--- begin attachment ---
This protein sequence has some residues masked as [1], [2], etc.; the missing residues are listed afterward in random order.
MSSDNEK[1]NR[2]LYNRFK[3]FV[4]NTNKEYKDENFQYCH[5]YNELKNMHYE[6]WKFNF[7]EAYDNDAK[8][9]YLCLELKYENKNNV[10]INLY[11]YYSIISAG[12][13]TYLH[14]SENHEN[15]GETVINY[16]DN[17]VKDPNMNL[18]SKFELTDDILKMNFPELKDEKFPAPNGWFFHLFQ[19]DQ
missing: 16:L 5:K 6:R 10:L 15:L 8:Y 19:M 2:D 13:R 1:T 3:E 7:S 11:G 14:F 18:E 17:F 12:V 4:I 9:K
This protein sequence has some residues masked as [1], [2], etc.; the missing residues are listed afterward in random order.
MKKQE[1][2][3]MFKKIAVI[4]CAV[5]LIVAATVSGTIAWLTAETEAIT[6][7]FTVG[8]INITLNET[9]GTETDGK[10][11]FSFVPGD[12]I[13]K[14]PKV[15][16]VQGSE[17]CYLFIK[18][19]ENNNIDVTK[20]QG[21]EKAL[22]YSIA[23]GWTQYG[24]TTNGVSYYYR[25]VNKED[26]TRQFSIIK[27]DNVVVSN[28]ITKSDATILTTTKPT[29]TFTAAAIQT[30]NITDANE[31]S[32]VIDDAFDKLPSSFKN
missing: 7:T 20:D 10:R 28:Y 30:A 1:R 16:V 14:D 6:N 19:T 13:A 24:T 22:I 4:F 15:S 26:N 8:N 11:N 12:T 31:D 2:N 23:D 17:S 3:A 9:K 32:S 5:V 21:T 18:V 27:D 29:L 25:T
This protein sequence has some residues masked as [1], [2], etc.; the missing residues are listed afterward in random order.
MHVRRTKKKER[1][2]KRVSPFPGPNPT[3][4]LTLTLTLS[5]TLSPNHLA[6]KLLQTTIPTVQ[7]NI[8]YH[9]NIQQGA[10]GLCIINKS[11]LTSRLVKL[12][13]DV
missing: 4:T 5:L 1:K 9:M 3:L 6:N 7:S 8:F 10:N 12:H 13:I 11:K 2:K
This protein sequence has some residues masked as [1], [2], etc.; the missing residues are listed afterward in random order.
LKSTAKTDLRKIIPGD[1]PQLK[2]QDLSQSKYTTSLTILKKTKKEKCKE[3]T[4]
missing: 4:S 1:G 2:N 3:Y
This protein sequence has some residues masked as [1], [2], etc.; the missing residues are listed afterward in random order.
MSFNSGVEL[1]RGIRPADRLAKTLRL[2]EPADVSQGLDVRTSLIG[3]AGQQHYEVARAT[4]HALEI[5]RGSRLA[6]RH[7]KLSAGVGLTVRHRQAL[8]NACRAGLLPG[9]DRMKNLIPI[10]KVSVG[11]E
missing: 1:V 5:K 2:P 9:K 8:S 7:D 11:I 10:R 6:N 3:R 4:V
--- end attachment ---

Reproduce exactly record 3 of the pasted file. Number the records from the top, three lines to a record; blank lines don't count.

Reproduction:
This protein sequence has some residues masked as [1], [2], etc.; the missing residues are listed afterward in random order.
MHVRRTKKKER[1][2]KRVSPFPGPNPT[3][4]LTLTLTLS[5]TLSPNHLA[6]KLLQTTIPTVQ[7]NI[8]YH[9]NIQQGA[10]GLCIINKS[11]LTSRLVKL[12][13]DV
missing: 4:T 5:L 1:K 9:M 3:L 6:N 7:S 8:F 10:N 12:H 13:I 11:K 2:K